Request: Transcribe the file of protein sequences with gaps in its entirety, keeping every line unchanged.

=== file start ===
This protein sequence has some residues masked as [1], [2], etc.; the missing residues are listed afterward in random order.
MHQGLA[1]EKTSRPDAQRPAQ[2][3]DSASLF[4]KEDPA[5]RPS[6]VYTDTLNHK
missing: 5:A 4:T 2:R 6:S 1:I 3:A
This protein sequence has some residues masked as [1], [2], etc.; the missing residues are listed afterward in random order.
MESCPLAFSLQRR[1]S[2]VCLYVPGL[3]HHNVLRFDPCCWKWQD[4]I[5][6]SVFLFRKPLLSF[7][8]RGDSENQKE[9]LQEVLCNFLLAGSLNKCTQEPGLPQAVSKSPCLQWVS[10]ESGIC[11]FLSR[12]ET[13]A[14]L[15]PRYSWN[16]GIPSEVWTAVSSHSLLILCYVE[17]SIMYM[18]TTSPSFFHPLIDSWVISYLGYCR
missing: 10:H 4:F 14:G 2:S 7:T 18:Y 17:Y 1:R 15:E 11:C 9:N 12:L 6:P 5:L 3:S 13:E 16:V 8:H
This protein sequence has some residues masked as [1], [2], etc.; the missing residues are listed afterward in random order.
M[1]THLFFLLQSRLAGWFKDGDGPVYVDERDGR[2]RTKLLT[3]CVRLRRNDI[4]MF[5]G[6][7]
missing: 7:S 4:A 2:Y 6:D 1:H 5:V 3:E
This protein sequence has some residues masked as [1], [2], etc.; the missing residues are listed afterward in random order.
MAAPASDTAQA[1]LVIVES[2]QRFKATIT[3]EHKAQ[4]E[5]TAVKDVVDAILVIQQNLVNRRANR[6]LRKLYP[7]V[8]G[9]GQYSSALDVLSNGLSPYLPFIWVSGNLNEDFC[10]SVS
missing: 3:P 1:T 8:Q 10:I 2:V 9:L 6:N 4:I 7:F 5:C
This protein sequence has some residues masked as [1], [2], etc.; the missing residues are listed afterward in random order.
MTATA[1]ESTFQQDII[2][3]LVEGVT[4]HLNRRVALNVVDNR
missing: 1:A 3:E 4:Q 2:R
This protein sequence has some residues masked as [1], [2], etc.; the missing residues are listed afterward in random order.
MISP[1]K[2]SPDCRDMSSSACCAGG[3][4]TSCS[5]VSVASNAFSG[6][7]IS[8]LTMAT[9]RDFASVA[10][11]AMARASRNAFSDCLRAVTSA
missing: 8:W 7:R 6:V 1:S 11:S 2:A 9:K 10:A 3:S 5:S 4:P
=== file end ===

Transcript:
This protein sequence has some residues masked as [1], [2], etc.; the missing residues are listed afterward in random order.
MHQGLA[1]EKTSRPDAQRPAQ[2][3]DSASLF[4]KEDPA[5]RPS[6]VYTDTLNHK
missing: 5:A 4:T 2:R 6:S 1:I 3:A
This protein sequence has some residues masked as [1], [2], etc.; the missing residues are listed afterward in random order.
MESCPLAFSLQRR[1]S[2]VCLYVPGL[3]HHNVLRFDPCCWKWQD[4]I[5][6]SVFLFRKPLLSF[7][8]RGDSENQKE[9]LQEVLCNFLLAGSLNKCTQEPGLPQAVSKSPCLQWVS[10]ESGIC[11]FLSR[12]ET[13]A[14]L[15]PRYSWN[16]GIPSEVWTAVSSHSLLILCYVE[17]SIMYM[18]TTSPSFFHPLIDSWVISYLGYCR
missing: 10:H 4:F 14:G 2:S 7:T 18:Y 17:Y 1:R 15:E 11:C 9:N 12:L 6:P 5:L 3:S 13:E 16:V 8:H
This protein sequence has some residues masked as [1], [2], etc.; the missing residues are listed afterward in random order.
M[1]THLFFLLQSRLAGWFKDGDGPVYVDERDGR[2]RTKLLT[3]CVRLRRNDI[4]MF[5]G[6][7]
missing: 7:S 4:A 2:Y 6:D 1:H 5:V 3:E
This protein sequence has some residues masked as [1], [2], etc.; the missing residues are listed afterward in random order.
MAAPASDTAQA[1]LVIVES[2]QRFKATIT[3]EHKAQ[4]E[5]TAVKDVVDAILVIQQNLVNRRANR[6]LRKLYP[7]V[8]G[9]GQYSSALDVLSNGLSPYLPFIWVSGNLNEDFC[10]SVS
missing: 3:P 1:T 8:Q 10:I 2:V 9:L 6:N 4:I 7:F 5:C
This protein sequence has some residues masked as [1], [2], etc.; the missing residues are listed afterward in random order.
MTATA[1]ESTFQQDII[2][3]LVEGVT[4]HLNRRVALNVVDNR
missing: 1:A 3:E 4:Q 2:R
This protein sequence has some residues masked as [1], [2], etc.; the missing residues are listed afterward in random order.
MISP[1]K[2]SPDCRDMSSSACCAGG[3][4]TSCS[5]VSVASNAFSG[6][7]IS[8]LTMAT[9]RDFASVA[10][11]AMARASRNAFSDCLRAVTSA
missing: 8:W 7:R 6:V 1:S 11:S 2:A 9:K 10:A 3:S 5:S 4:P